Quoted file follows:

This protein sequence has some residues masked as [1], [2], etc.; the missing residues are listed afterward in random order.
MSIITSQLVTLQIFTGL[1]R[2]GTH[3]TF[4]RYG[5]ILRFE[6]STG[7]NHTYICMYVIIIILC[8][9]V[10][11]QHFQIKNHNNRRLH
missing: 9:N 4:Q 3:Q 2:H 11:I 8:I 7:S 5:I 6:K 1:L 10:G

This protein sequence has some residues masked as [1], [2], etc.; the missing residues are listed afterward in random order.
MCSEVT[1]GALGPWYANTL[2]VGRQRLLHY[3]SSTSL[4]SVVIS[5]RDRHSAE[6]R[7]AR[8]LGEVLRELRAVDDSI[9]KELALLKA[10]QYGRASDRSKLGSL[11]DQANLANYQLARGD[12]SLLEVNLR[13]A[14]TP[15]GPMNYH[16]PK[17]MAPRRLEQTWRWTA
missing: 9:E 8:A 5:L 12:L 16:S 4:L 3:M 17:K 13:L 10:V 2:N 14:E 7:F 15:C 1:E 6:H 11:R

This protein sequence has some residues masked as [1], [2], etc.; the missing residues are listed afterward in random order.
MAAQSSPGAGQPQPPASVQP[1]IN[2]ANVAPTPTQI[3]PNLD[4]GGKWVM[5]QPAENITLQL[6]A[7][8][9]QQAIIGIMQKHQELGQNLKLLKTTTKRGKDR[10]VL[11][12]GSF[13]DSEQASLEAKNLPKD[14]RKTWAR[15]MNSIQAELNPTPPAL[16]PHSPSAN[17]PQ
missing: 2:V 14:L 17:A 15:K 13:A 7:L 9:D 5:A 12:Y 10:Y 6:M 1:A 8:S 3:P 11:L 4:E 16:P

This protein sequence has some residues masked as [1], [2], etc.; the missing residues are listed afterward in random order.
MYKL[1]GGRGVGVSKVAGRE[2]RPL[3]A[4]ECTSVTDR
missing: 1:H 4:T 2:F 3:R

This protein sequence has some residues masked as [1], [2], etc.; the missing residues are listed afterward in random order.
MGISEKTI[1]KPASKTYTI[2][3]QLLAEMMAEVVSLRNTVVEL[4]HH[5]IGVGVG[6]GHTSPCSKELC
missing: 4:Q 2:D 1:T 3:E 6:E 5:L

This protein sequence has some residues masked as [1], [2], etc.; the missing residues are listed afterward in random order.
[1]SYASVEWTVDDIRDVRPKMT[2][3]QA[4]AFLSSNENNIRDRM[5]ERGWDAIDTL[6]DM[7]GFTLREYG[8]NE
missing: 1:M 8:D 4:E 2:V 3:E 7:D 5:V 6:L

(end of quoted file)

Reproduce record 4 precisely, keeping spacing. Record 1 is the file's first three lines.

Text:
This protein sequence has some residues masked as [1], [2], etc.; the missing residues are listed afterward in random order.
MYKL[1]GGRGVGVSKVAGRE[2]RPL[3]A[4]ECTSVTDR
missing: 1:H 4:T 2:F 3:R